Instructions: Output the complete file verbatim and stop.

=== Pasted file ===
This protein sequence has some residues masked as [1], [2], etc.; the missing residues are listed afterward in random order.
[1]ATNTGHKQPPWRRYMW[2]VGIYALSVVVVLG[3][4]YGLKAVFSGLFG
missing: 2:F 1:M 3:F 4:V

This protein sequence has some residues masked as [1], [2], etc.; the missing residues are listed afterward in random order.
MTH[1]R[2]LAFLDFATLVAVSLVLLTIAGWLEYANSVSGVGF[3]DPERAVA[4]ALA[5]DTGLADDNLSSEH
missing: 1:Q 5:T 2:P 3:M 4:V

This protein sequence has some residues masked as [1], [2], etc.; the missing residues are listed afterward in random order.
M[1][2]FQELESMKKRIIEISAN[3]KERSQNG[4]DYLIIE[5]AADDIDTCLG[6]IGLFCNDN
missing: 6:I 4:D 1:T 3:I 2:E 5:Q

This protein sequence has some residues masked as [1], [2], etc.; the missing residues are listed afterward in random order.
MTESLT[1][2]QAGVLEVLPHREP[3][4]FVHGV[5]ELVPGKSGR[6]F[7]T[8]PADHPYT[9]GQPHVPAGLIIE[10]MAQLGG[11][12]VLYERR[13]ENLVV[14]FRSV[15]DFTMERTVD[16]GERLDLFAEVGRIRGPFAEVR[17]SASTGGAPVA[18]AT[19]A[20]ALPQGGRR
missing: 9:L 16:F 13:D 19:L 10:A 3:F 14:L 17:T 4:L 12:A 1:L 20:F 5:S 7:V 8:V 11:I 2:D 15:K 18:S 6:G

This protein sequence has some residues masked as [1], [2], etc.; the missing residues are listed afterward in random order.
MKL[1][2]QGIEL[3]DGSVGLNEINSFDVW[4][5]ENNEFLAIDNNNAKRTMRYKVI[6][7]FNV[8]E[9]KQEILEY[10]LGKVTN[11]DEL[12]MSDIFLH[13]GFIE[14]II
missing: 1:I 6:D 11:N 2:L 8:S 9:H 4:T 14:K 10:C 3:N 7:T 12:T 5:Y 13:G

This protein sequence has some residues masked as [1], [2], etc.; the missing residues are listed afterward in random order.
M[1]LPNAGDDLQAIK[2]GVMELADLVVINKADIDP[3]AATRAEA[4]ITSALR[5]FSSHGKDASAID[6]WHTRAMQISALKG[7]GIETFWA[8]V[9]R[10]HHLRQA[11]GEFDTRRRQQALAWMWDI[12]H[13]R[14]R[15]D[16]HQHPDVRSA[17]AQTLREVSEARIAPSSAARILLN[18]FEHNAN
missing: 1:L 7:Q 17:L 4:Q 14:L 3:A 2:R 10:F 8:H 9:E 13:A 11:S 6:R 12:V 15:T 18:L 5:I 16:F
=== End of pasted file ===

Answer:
This protein sequence has some residues masked as [1], [2], etc.; the missing residues are listed afterward in random order.
[1]ATNTGHKQPPWRRYMW[2]VGIYALSVVVVLG[3][4]YGLKAVFSGLFG
missing: 2:F 1:M 3:F 4:V

This protein sequence has some residues masked as [1], [2], etc.; the missing residues are listed afterward in random order.
MTH[1]R[2]LAFLDFATLVAVSLVLLTIAGWLEYANSVSGVGF[3]DPERAVA[4]ALA[5]DTGLADDNLSSEH
missing: 1:Q 5:T 2:P 3:M 4:V

This protein sequence has some residues masked as [1], [2], etc.; the missing residues are listed afterward in random order.
M[1][2]FQELESMKKRIIEISAN[3]KERSQNG[4]DYLIIE[5]AADDIDTCLG[6]IGLFCNDN
missing: 6:I 4:D 1:T 3:I 2:E 5:Q

This protein sequence has some residues masked as [1], [2], etc.; the missing residues are listed afterward in random order.
MTESLT[1][2]QAGVLEVLPHREP[3][4]FVHGV[5]ELVPGKSGR[6]F[7]T[8]PADHPYT[9]GQPHVPAGLIIE[10]MAQLGG[11][12]VLYERR[13]ENLVV[14]FRSV[15]DFTMERTVD[16]GERLDLFAEVGRIRGPFAEVR[17]SASTGGAPVA[18]AT[19]A[20]ALPQGGRR
missing: 9:L 16:F 13:D 19:L 10:A 3:F 14:L 17:T 4:L 12:A 1:L 20:F 5:S 7:V 8:V 11:I 2:D 15:K 18:S 6:G

This protein sequence has some residues masked as [1], [2], etc.; the missing residues are listed afterward in random order.
MKL[1][2]QGIEL[3]DGSVGLNEINSFDVW[4][5]ENNEFLAIDNNNAKRTMRYKVI[6][7]FNV[8]E[9]KQEILEY[10]LGKVTN[11]DEL[12]MSDIFLH[13]GFIE[14]II
missing: 1:I 6:D 11:N 2:L 8:S 9:H 4:T 14:K 10:C 3:N 7:T 12:T 5:Y 13:G

This protein sequence has some residues masked as [1], [2], etc.; the missing residues are listed afterward in random order.
M[1]LPNAGDDLQAIK[2]GVMELADLVVINKADIDP[3]AATRAEA[4]ITSALR[5]FSSHGKDASAID[6]WHTRAMQISALKG[7]GIETFWA[8]V[9]R[10]HHLRQA[11]GEFDTRRRQQALAWMWDI[12]H[13]R[14]R[15]D[16]HQHPDVRSA[17]AQTLREVSEARIAPSSAARILLN[18]FEHNAN
missing: 1:L 7:Q 17:L 4:Q 14:L 3:A 2:R 10:F 8:H 9:E 13:A 11:S 6:R 12:V 15:T 18:L 5:I 16:F